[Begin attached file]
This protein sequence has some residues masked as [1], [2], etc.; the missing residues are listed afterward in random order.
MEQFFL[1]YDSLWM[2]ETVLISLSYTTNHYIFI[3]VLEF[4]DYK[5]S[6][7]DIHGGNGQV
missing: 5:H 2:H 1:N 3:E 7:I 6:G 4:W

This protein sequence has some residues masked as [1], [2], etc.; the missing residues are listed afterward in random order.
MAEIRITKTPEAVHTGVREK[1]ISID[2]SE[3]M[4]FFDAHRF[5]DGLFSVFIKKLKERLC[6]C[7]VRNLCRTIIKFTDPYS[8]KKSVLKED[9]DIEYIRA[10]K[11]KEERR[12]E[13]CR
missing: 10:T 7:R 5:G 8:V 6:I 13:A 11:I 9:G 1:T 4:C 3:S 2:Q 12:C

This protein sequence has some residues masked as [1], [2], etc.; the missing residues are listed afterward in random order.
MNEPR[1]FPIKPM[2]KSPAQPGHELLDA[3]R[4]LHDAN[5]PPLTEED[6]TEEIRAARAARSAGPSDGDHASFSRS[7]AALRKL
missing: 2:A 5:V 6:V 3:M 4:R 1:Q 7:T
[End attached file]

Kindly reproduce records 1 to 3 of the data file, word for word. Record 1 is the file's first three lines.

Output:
This protein sequence has some residues masked as [1], [2], etc.; the missing residues are listed afterward in random order.
MEQFFL[1]YDSLWM[2]ETVLISLSYTTNHYIFI[3]VLEF[4]DYK[5]S[6][7]DIHGGNGQV
missing: 5:H 2:H 1:N 3:E 7:I 6:G 4:W

This protein sequence has some residues masked as [1], [2], etc.; the missing residues are listed afterward in random order.
MAEIRITKTPEAVHTGVREK[1]ISID[2]SE[3]M[4]FFDAHRF[5]DGLFSVFIKKLKERLC[6]C[7]VRNLCRTIIKFTDPYS[8]KKSVLKED[9]DIEYIRA[10]K[11]KEERR[12]E[13]CR
missing: 10:T 7:R 5:G 8:V 6:I 13:A 11:I 9:G 1:T 4:C 3:S 2:Q 12:C

This protein sequence has some residues masked as [1], [2], etc.; the missing residues are listed afterward in random order.
MNEPR[1]FPIKPM[2]KSPAQPGHELLDA[3]R[4]LHDAN[5]PPLTEED[6]TEEIRAARAARSAGPSDGDHASFSRS[7]AALRKL
missing: 2:A 5:V 6:V 3:M 4:R 1:Q 7:T